Successful businesses put the customer at the centre of everything they do. In a successful business the customer drives product design and the suite of products offered. No customer is encouraged to buy something they don’t need or charged more than they need to be charged to cover the cost of providing the product. No customer of a successful business buys something that they don’t understand well enough to have a high degree of confidence that the product will deliver what they want, when they want it.”

In a speech in December 2009, he mused that his generation had not delivered on the social ideals of its university days:

How else might one explain our failures? How do we explain the failure to prevent the continuing destruction of habitat, vital to the survival of many of our endangered species of native flora and fauna? And how do we explain the failure in dithering for decades about an appropriate response to climate change?''

Do we want our leaders to take instructions from QCs who tell their clients to cower to a Commissioner, or rather, to stand up for what they believe and speak their minds? After watching many bank executives unable to explain the decisions they made and resort to one-word answers, I know which I prefer to hear.

 

Graham Hand is Managing Editor of Cuffelinks. For further commentary on some implications of the Royal Commission, Graham recorded a podcast here.  

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32 Comments

D Ramsay

February 24, 2019

Great article Graham. A good read too - Thanks
I also concur with Ms Doogue's comments as well as yours.

Dean

February 21, 2019

The treatment of Ken Henry really highlighted how much the Royal Commission was a media showcase for lawyers. As Hayne's insipid final report showed, it was ultimately little else.

Jeff

February 22, 2019

PS - Henry (and NAB Board) again wrong.

At announcing his resignation, Henry said that he was staying a few months to appoint the next CEO. Oh dear - more arrogance ....poor governance from Board!!! (It's a key task for the new Board!)

And now under shareholder pressure, NAB Board announces this week - Henry not on selection committee!!!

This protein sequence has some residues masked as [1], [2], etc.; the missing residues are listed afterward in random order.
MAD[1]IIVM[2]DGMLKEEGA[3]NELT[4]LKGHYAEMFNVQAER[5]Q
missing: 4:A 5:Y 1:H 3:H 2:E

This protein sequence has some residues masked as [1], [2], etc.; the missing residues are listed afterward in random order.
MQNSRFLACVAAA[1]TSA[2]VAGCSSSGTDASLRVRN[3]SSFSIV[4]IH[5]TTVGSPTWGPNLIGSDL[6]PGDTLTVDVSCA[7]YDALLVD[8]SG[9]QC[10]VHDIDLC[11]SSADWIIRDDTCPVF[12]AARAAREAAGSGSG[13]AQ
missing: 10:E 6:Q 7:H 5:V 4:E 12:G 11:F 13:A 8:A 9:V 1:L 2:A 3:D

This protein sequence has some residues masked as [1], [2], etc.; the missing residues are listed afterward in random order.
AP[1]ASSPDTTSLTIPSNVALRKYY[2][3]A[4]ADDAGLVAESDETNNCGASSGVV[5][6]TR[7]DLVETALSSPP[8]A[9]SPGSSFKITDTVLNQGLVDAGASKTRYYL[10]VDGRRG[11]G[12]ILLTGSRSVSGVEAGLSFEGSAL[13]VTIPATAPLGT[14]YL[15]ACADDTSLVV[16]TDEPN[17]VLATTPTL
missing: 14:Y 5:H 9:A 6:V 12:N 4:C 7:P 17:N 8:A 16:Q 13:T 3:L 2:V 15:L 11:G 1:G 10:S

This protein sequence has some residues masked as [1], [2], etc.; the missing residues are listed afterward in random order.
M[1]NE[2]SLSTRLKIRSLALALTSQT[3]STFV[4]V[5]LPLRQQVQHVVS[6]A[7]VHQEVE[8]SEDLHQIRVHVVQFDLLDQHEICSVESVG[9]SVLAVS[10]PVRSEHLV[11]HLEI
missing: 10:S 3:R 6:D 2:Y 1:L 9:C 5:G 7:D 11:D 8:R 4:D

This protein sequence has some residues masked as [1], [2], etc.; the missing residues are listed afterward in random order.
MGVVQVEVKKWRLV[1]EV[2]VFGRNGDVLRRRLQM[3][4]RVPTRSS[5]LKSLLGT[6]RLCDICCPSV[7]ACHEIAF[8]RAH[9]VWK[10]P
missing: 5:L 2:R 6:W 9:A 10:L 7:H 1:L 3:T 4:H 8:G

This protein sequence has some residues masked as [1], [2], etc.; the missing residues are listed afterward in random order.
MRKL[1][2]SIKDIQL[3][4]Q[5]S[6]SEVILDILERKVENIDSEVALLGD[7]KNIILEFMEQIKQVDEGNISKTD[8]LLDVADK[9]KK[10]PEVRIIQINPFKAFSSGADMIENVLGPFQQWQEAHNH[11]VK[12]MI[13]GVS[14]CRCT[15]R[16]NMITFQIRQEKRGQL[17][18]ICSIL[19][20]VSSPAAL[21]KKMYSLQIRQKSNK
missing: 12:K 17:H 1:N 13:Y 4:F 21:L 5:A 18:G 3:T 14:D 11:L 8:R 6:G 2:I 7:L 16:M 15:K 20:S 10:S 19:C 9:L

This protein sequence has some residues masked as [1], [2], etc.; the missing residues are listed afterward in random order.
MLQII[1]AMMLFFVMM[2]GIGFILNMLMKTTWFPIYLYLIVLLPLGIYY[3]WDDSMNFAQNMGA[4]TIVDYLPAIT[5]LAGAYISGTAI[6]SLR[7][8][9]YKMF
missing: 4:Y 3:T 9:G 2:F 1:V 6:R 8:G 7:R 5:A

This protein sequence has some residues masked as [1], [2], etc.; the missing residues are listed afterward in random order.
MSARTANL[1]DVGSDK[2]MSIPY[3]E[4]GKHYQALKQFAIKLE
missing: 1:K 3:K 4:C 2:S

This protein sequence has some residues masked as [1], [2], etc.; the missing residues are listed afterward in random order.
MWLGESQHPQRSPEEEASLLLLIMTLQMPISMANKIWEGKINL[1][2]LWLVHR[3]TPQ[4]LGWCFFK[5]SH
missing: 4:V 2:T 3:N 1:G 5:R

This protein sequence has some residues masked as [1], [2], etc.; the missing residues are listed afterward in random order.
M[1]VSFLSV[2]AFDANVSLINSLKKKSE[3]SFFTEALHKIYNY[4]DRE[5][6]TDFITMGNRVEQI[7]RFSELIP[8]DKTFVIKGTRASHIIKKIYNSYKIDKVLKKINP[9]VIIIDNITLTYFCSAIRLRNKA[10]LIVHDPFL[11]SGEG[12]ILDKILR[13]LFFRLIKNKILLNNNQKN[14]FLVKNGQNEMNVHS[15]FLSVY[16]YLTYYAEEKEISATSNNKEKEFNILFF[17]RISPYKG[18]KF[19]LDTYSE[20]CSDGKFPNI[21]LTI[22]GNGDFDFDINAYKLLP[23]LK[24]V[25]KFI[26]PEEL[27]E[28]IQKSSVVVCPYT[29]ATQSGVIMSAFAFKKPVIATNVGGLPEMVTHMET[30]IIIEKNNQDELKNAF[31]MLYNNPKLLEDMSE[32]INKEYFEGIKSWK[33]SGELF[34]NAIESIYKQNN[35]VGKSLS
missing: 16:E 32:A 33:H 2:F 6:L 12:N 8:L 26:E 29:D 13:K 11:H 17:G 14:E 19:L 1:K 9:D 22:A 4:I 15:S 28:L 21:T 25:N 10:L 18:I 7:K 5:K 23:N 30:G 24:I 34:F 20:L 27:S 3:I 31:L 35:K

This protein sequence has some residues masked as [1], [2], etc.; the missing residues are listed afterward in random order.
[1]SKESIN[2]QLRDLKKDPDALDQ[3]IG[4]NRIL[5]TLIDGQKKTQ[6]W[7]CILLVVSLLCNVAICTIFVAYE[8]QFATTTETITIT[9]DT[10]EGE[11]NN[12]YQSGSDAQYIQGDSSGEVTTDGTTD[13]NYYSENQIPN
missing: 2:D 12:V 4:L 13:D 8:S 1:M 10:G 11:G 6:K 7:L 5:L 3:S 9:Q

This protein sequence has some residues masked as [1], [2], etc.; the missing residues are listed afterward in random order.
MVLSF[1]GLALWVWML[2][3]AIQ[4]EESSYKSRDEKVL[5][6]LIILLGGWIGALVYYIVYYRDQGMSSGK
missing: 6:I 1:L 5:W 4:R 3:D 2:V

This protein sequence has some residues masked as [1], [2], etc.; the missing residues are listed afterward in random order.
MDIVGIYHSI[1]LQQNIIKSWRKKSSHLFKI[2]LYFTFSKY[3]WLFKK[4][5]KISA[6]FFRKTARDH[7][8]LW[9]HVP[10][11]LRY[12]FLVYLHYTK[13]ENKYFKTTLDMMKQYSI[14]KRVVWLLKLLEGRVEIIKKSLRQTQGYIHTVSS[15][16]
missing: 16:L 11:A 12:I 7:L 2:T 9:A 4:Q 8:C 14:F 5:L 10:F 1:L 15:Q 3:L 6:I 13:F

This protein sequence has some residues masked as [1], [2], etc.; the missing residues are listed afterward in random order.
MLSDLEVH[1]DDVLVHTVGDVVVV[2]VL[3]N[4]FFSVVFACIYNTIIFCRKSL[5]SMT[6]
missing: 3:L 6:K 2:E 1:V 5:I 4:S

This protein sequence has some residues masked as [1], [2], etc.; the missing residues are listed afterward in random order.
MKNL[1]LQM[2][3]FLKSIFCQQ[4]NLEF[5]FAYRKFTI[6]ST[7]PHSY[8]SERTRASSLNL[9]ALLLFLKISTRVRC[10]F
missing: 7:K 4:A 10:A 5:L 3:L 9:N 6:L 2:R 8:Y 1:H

As i expressed below, hopefully we will not need a smart lawyer with the power to subpoena evidence and bring Boards/CEOs to account for their poor performances in the future in a very costly RC .....but we probably will!!

Justin

February 20, 2019

I've always liked the statement that "hindsight is the cheapest wisdom of them all". After the fact it is easy to say that these 3, 5 or 10 facts should have been acted on at this time in in this manner from the thousands of bits of information processed over time. The interchange with Rowena Orr reminded me of the interchange between Alan Jones and Malcolm Turnbull when Jones wanted Turnbull to "repeat after me" like a 5 year-old. It may have been Kenneth's stage but few like to be told what to say and how to say it. If this is what we want from a Chairman maybe it's best he has resigned.

Louise Watson

February 18, 2019

Throughout the Royal Commission, thousands of news articles have been dedicated to recapping Ken Henry's appearance.

Few have been able to shine a light on Mr. Henry than Graham Hand in this article.
Having known each other since university days, I found Graham's observations incredibly interesting, for example: 'Anyone who manages the nation's finances for 10 years under no less a person than Paul Keating and holds a formidable public record of policy implementation must become familiar with power, dominating arguments and convincing people to understand his position. And with this comes an impatience when other people are too slow or too narrow to appreciate his view.'

Thanks for the insight Graham...

Graham Hand

February 18, 2019

Thanks for your kind comments Steve, Kim, Leeanne, Jeff, GG.

Steve Martin

February 17, 2019

Great article Graham!
It seems to me that often I have seen the arrogance that comes from someone with intellectual superiority in their exchanges. My respect for their intelligence leaves me with some forgiveness of their shortfalls with emotional intelligence. Both Hayne J and Dr Henry seem to have the same types of demeanour, and the conflict was always going to play in favour of the person with the power in the argument - the Royal Commissioner. I suspect that Dr Henry will be feeling the impact of such a huge fall from grace. If he reads this article I hope he takes on board the wisdom of one statement in particular in your excellent article:
"Ken’s achievements and contribution to the country are too significant to allow a poorly-judged appearance to dominate his legacy."
I hope he continues to contribute to our country.

Kim

February 17, 2019

Great article as usual Graham.

John Sanders

February 17, 2019

Great article. Puts some important details into context.

Leeanne

February 16, 2019

Interesting perspective Graham - thanks for adding to the debate with this well thought out commentary.

AM

February 15, 2019

Similar thoughts to many others.

The NAB executives singled out were no better or worse than those at the other banks, or the ASIC and APRA executives who stood by and let it all happen.

Henry was being bullied, his responses were pompous (it's not a crime), but were adequate and honest.

Jeff Parker

February 15, 2019

Great article,Graham,thanks!
There is a lot of discussion about Ken's alleged personality shortcomings as largely contributing to the unfavorable findings against NAB.
It is a sign of our pathetic times that trivia dominates so much discussion, highlighting a general demise of our intellectual capacity.